One way to foster that cooperation is through understanding. With that in mind, we asked RADAR’s own privacy and security experts—Alex Wall, Esq., senior counsel and global privacy officer, and Andrew Migliore, vice president of engineering—about their respective challenges and how teamwork can make everyone’s job easier.
Q1: What is the number one privacy or security challenge you or your clients face in incident response/incident risk assessment?
Alex Wall, Esq.: For many companies, getting executive and/or board-level buy-in is the most difficult step. I am fortunate as privacy officer for RADAR in that I have strong executive and board sponsorship for our privacy program. In some organizations, privacy initiatives can lack resources or organizational accountability. Another challenge is making time for not only setting the framework for the privacy program, but also continuing to revisit it. Privacy officers can sometimes struggle to find time to work with busy team members as an ongoing advocate for privacy in the organization, while keeping up with rapid developments in the privacy and security field. Continued involvement is key for a sustainable privacy program.
Andrew Migliore: Time. It is often difficult to identify the scope of a security incident until you have carried out an investigation. Even with a comprehensive detection solution, it can be hard to determine the nature of an attack in a timely manner. Once an incident has been determined to have privacy concerns the security team has to communicate their initial findings with their privacy counterparts. Security must also keep the privacy team updated on any new findings so privacy can perform risk assessments quickly and accurately. Unfortunately, many companies have a very poor interface between security and privacy and disproportionately focus on security-only solutions while throwing findings “over the wall” to each other rather than directly collaborating.
Q2: How can privacy and security help each other overcome their challenges?
Alex: Security is like Jack Nicholson in A Few Good Men. You want them on that wall, shielding the perimeter from malicious incursions so that those safeguards form a critical part in protecting the privacy rights of customers and employees. In most respects, privacy and security are aligned in their goals. It is often advantageous to schedule privacy workshops and programs around the same time as security ones in order to reinforce each other’s lessons and learnings. The security and privacy teams, having a shared need to continually update executives and company owners on their requirements, can often “join forces” to ensure that organizational sponsorship continues.
Andrew: Privacy should work with security to identify their common requirements with regard to incident response. Automation and improving communication are key to a timely incident response. Specifically, the privacy team should work with security to develop, implement, and enforce policies and procedures of the organization’s privacy programs in accordance with current laws. Given that most privacy incidents aren’t electronic or detectable through monitoring by security, the privacy team needs to advocate for an incident response solution that has purpose-built workflows designed to reduce risk and ensure compliance with numerous state and federal data breach laws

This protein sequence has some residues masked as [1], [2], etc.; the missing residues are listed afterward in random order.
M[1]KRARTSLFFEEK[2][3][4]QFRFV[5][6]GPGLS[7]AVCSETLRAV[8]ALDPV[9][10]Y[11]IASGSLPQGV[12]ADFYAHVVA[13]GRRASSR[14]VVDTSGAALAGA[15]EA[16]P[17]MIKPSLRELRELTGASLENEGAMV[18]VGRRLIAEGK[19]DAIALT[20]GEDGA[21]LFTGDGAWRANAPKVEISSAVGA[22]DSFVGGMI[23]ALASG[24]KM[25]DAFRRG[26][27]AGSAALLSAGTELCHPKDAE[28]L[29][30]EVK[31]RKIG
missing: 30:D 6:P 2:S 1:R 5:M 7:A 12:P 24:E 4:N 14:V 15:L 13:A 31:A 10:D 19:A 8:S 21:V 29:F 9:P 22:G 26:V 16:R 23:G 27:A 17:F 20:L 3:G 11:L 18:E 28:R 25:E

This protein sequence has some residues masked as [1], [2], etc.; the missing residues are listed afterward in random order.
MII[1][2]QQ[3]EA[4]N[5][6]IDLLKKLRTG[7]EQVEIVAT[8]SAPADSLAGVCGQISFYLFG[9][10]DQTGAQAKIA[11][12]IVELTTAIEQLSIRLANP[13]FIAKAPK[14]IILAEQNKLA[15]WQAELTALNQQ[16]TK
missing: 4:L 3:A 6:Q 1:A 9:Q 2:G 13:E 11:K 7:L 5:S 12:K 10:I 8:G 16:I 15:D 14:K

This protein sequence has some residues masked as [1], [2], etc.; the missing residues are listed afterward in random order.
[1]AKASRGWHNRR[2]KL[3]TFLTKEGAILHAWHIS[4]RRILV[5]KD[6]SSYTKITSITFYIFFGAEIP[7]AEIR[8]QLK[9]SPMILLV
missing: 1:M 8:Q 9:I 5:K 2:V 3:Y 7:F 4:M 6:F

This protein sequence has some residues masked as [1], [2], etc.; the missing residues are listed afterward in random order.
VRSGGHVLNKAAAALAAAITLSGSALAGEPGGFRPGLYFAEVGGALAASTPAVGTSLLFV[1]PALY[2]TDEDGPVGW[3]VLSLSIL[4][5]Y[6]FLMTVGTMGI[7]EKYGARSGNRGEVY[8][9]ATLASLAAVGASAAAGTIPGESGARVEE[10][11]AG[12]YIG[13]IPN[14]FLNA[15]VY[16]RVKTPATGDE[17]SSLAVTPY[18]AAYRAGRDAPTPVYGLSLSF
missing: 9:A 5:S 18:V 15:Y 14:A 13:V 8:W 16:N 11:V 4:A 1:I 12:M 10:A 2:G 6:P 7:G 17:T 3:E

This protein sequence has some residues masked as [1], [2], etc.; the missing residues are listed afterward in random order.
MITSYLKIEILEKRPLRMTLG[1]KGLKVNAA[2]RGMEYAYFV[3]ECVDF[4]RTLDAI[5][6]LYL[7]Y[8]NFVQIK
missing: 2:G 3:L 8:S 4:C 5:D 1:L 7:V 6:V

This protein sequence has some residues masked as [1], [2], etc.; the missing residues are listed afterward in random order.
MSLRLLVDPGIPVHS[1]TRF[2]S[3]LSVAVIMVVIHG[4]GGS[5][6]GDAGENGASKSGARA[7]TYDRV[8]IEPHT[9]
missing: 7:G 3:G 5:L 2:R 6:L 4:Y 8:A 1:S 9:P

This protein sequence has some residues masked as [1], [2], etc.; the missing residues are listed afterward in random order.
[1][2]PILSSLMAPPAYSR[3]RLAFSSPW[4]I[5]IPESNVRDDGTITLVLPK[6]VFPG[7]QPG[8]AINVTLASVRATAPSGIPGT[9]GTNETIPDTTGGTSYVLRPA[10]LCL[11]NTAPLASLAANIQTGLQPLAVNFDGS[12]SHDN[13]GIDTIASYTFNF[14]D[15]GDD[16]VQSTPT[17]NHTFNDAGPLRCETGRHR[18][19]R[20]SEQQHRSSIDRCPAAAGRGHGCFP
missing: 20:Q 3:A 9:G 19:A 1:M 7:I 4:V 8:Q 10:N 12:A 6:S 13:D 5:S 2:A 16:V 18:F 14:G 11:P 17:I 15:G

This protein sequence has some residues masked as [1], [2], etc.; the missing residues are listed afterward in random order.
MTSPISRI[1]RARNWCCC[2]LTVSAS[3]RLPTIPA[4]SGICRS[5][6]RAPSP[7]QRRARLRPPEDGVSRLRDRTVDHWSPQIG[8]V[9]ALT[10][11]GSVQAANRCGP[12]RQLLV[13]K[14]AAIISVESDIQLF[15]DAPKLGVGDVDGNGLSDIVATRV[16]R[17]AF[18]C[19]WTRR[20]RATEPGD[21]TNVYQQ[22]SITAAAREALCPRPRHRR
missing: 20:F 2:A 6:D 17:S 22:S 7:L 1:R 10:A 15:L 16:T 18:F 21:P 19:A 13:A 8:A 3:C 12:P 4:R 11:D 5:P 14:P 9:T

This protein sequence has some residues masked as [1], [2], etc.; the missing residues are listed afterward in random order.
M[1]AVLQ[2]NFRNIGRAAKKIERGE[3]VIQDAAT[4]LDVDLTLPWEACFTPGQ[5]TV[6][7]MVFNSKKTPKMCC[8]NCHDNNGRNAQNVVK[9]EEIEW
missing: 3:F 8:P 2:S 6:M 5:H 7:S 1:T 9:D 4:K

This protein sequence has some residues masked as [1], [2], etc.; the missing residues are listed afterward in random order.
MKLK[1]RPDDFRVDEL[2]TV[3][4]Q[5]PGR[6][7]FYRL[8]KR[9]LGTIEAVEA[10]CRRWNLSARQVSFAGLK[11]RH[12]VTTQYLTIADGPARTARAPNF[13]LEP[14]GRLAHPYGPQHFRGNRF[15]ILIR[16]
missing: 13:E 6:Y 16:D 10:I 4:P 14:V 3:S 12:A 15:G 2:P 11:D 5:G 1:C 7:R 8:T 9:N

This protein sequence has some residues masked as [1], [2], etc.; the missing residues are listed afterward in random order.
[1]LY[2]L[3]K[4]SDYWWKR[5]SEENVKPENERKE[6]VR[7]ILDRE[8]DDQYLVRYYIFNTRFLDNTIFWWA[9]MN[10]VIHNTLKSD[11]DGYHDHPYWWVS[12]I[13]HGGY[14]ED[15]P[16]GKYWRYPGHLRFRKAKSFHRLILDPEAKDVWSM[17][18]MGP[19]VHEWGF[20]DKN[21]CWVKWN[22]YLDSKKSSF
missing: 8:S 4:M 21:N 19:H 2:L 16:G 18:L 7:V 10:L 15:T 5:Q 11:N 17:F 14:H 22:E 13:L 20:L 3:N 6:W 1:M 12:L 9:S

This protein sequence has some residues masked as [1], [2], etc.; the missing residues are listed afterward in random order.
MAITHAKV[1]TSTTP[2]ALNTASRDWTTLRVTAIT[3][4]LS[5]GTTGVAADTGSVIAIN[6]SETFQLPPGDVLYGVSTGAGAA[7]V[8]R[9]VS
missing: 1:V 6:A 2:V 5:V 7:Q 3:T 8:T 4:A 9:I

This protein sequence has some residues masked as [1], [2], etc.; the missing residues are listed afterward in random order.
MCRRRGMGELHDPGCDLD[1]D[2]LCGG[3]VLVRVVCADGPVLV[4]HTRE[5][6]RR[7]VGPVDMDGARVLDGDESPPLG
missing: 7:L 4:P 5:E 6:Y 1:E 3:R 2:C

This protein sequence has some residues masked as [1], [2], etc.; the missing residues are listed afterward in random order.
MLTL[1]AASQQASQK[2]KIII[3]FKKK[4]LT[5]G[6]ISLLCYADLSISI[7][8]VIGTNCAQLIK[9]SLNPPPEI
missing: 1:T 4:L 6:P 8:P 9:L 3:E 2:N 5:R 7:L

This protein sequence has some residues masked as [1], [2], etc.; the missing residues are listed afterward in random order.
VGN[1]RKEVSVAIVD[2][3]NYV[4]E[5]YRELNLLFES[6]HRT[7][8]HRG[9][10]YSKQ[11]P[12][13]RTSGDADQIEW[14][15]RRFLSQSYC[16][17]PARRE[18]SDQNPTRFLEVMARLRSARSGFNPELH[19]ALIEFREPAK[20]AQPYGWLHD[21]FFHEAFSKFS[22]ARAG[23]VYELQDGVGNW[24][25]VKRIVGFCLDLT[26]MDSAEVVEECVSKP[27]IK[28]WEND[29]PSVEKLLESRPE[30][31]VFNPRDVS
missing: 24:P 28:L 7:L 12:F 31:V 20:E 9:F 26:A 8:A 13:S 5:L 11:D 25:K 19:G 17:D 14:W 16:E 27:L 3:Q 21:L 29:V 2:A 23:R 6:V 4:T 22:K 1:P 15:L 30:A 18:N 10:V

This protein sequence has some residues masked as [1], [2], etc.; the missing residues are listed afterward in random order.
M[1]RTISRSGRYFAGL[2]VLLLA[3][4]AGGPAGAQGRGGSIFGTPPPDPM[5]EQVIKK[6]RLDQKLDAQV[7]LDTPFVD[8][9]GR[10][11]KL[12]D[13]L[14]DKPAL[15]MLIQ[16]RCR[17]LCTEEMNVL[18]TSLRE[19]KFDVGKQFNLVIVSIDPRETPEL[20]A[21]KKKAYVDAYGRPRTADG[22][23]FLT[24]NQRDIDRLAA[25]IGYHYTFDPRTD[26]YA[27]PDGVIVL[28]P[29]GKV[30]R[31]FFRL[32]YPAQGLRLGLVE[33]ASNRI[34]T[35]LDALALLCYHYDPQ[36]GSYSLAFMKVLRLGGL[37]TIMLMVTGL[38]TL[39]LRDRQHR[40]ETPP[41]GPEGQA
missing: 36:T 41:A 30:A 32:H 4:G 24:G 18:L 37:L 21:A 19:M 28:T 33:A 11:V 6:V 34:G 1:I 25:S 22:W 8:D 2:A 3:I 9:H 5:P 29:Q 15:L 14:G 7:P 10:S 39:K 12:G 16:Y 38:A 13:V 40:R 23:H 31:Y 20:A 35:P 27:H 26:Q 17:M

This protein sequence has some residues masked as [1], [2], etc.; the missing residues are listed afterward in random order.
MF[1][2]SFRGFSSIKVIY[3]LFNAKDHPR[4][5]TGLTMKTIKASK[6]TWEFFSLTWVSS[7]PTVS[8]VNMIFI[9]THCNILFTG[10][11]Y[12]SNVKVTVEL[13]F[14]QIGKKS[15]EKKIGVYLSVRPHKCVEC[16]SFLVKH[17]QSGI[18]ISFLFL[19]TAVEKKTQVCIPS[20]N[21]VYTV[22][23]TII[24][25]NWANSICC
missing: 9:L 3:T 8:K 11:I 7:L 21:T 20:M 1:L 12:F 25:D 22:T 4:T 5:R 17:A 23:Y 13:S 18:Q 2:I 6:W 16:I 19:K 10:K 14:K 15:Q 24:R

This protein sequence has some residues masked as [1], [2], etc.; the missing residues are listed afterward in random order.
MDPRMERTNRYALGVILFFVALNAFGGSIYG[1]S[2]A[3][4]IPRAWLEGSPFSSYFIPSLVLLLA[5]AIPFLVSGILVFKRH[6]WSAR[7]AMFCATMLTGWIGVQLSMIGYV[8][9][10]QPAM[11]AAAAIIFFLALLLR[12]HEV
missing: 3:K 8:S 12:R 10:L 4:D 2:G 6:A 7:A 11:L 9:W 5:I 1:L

Q3: Describe the roles that you have during incident risk assessment, and how working with each other can help you better fulfill that role?
Alex: When assessing an incident, it is helpful to having security’s advice on key questions such as whether a particular action taken by a person constitutes unauthorized access to data or how to best describe remedial or preventative actions taken in response to an incident.
Andrew: Security is responsible for protecting valuable information from unauthorized access. When an incident occurs, security must perform damage control, returning systems to normal operations as soon as possible. When there is a security incident with privacy concerns, the security team members are responsible to help coordinate response activities and communicate status (escalating to upper management as required). Security has the responsibility of determining the root cause of how the incident was perpetrated and how to prevent another event of the same kind from happening in the future.
Q4: What is one thing security and privacy can do to make their respective jobs easier
Alex: I think that there is a natural tendency in security roles to keep information very tightly controlled, and this natural goal can sometimes come into conflict with the need to educate the privacy team on an ongoing basis. It’s important to keep an ongoing flow of communication between the teams so that privacy does not labor under outdated perceptions of the way that data is stored, used, categorized, or protected in an organization and can adapt to evolving technology, which is also key to the sustainability of a privacy program.
Andrew: Regularly communicate with both the security team and the rest of the company, reminding everyone about the importance of privacy and compliance. In order to implement a truly 360-degree security and privacy program, security and privacy teams have to work together.
Through collaboration, the privacy and security teams at RADAR were able to implement a robust program that enabled them to be successful during their SOC 2 Type II audit, a comprehensive certification demonstrating the ability to keep sensitive data secure.
Learn more about how privacy and security can work together with the free whitepaper, Incident Response Management Software: The CISO’s Secret Weapon for Reducing Enterprise Risk.